Gregory A. Hunt, one of the defendants in the Timothy Cutting case, was not allowed to withdraw his guilty plea in Delaware County Court on Friday.
After a hearing, Otsego County Judge Brian Burns ruled that Hunt was not coerced by his attorneys, Robert Gouldin and William Schebaum, into entering a guilty plea.
“Mr. Hunt does not tell the truth nor does he take responsibility for his actions,” Burns said. “He blamed his friends, with whom he was drinking, for Mr. Cutting’s death, and now he blames his attorneys.
“He took an oath today to tell the truth and it was the same oath he took when he entered his plea,” Burns said. “He admitted he lied then, and today he lied again.”
Burns scheduled Hunt’s sentencing for 9 a.m. March 7.
Hunt is the last of the seven defendants in the Cutting case to be sentenced.
Cutting’s body was found by a woman walking through the woods in Sidney on July 11, 2003. An autopsy showed that Cutting, 29, died of severe head and body trauma suffered during an attack.
Ernie Cutting, Timothy’s brother, said he was glad to be done with the court cases related to his brother’s death.
“It’s been a long 18 to 20 months, a long time,” Cutting said. “Gregory Hunt is a habitual criminal who was using the court system for his own means.”
Six members of the Cutting family and four representatives of the Hunt family were in court for the hearing.
Hunt’s sentencing was postponed Dec. 17 after he wrote a letter to the court claiming he had not received effective counsel from Gouldin and Schebaum and alleging they forced him into entering a guilty plea.
Burns appointed lawyer Greg T. Rinckey to take over Hunt’s case.
Hunt, 20, of Unadilla pleaded guilty June 22 to first-degree manslaughter in exchange for a prison sentence of 23 years with five years of post-release supervision. He was facing trial on charges of second-degree murder, first-degree manslaughter and first-degree gang assault.
During the hearing Friday, Gregory Hunt testified that during the weekend before his trial began, Gouldin and Schebaum put constant pressure on him to agree to a plea bargain.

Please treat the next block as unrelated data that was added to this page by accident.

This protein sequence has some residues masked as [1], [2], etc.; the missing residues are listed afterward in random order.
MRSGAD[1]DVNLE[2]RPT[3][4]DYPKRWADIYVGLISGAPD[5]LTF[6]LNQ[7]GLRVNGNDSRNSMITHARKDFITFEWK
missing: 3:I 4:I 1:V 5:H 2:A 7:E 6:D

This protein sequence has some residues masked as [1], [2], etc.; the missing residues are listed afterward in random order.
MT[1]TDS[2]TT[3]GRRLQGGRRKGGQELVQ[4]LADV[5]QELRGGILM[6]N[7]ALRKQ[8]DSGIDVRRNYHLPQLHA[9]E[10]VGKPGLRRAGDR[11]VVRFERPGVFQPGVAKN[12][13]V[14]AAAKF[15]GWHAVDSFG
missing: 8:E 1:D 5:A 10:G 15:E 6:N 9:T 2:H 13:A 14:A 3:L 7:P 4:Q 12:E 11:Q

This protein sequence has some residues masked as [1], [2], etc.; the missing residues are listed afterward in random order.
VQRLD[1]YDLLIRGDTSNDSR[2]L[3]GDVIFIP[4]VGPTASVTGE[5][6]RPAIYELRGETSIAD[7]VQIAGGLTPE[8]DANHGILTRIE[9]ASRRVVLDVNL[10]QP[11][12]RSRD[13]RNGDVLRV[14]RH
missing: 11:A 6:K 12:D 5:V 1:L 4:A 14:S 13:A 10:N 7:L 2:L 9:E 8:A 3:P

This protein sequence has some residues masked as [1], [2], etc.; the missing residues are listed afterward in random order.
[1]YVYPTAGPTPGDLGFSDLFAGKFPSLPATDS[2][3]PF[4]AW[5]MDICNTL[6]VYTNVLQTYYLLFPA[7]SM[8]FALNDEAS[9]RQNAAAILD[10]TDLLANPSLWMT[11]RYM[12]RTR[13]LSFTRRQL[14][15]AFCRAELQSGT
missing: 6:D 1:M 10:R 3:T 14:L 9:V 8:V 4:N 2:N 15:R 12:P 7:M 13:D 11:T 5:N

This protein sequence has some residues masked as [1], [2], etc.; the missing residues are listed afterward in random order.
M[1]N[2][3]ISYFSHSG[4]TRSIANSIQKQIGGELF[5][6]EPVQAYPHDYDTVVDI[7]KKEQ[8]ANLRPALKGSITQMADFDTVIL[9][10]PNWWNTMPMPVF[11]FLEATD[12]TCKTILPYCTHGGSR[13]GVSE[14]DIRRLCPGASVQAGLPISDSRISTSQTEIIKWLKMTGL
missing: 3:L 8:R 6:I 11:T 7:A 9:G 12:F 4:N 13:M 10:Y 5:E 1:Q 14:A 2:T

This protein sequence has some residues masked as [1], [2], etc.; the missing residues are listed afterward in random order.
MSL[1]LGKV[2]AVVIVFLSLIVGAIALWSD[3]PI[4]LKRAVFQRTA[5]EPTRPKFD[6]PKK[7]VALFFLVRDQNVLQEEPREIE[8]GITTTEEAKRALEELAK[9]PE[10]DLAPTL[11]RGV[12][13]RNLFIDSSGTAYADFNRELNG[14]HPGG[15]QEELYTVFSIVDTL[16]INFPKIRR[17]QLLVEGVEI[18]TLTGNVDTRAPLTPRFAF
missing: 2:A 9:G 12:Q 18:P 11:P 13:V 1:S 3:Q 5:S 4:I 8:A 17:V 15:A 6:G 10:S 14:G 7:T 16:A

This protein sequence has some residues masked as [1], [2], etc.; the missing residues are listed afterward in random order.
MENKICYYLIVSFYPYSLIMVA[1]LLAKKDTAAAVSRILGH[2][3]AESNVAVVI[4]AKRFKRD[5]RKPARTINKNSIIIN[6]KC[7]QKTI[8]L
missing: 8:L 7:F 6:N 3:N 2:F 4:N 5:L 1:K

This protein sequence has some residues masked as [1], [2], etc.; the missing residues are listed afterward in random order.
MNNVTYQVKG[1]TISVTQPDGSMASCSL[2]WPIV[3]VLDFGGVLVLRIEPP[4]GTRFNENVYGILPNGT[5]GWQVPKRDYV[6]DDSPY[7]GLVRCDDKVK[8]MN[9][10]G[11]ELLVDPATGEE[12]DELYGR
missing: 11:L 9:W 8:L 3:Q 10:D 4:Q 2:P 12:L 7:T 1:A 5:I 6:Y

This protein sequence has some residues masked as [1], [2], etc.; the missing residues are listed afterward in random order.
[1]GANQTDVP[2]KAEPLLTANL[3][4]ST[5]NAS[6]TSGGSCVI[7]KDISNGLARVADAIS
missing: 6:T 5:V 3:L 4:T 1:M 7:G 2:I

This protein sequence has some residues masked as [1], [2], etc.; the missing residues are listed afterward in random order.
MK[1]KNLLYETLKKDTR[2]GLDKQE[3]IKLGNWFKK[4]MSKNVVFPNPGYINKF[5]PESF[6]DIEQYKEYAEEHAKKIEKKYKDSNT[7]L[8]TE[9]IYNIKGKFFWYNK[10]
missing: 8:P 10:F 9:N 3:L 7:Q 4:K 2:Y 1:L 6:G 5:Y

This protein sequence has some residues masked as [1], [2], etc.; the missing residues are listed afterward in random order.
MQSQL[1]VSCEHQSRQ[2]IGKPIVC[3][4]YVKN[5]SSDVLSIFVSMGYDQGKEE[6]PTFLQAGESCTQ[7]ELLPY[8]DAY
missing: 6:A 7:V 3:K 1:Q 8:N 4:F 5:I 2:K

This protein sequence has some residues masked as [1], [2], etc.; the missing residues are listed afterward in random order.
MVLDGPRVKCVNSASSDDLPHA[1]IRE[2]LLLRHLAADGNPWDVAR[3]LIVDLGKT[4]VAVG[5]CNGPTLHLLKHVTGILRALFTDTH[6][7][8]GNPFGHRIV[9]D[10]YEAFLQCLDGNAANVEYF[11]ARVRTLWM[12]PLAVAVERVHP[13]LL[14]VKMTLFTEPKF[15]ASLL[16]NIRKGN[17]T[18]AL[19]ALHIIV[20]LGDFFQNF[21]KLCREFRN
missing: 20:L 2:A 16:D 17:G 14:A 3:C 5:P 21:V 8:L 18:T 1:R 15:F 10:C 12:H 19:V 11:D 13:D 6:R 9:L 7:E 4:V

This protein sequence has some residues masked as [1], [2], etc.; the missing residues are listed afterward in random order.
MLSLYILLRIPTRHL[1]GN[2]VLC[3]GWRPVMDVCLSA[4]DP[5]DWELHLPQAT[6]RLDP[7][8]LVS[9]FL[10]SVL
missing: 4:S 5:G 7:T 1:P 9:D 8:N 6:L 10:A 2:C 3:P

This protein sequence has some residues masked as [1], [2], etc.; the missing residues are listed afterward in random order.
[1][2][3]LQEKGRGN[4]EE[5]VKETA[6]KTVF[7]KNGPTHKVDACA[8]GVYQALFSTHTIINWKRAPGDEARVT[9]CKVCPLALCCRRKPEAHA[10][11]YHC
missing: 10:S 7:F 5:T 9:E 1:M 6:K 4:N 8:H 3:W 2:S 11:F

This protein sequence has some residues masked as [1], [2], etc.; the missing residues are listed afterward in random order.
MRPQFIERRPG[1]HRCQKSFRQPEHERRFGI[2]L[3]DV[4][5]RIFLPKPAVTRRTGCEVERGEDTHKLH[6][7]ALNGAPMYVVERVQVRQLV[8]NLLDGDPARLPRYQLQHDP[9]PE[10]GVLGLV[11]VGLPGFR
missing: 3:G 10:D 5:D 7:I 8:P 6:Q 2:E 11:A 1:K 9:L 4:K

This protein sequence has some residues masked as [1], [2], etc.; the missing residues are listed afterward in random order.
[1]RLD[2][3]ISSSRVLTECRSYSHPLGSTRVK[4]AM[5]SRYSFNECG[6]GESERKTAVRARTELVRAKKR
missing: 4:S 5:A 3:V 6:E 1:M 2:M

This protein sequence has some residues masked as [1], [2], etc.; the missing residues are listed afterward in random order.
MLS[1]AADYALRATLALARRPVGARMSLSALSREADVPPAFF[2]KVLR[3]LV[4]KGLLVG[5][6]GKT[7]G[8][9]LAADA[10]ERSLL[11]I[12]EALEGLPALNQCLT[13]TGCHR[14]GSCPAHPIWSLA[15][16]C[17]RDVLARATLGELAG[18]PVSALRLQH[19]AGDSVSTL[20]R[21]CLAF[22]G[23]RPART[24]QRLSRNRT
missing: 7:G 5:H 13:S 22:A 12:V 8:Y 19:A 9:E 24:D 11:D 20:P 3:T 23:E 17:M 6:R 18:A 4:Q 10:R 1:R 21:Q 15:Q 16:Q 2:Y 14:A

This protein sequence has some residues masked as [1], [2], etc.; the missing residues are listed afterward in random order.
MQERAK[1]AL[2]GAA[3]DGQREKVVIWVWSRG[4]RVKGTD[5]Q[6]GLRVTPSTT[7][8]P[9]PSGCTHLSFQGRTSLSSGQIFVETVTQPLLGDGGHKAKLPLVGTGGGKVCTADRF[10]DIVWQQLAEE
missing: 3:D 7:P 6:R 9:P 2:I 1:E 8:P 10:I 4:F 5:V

Gregory Hunt said Schebaum was “very rude, very pushy and loud. He was yelling and screaming and telling me I was guilty. He called me stupid, a retard and an idiot.
“I wouldn’t take the deal because I didn’t feel I was responsible for Tim’s death,” Gregory Hunt said. “Then they showed me a picture of him lying on the hill with a lot of blood. They said ’This is the problem. This is why you have to plead guilty.’”
Gregory Hunt said Gouldin and Schebaum repeatedly told him he would get 50 years to life if he didn’t take the plea deal.
Delaware County District Attorney Richard Northrup called Schebaum and Gouldin to the stand.
Schebaum said the maximum sentence for second-degree murder is 25 years to life and Hunt could have been facing additional determinate sentences of 25 years each on the first-degree manslaughter and first-degree gang assault.
Schebaum said it would have been the judge’s decision whether to run the sentences consecutively, which could have been 50 years to life, or concurrently.
During his decision, Burns said Hunt’s attorneys testified that they were ready to go to trial and had a clear strategy on how to proceed with the case.
“(Schebaum and Gouldin) had a professional obligation to encourage their client to act in his own best interest,” Burns said. “There is nothing inappropriate or coercive about telling a client the truth about the potential sentence.
“The court resolves the conflict by finding Mr. Hunt not believable, but the attorneys are,” Burns said. “Mr. Hunt received meaningful representation and he was not coerced. The plea was made voluntarily and intellectually with effective assistance of counsel.”
Northrup said he was pleased with the way the hearing went.
“Judge Burns made an appropriate decision based on the facts,” Northrup said. “But I was unable to prepare much because I didn’t know what to expect.”
Hunt has been held without bail since his arrest July 12, 2003.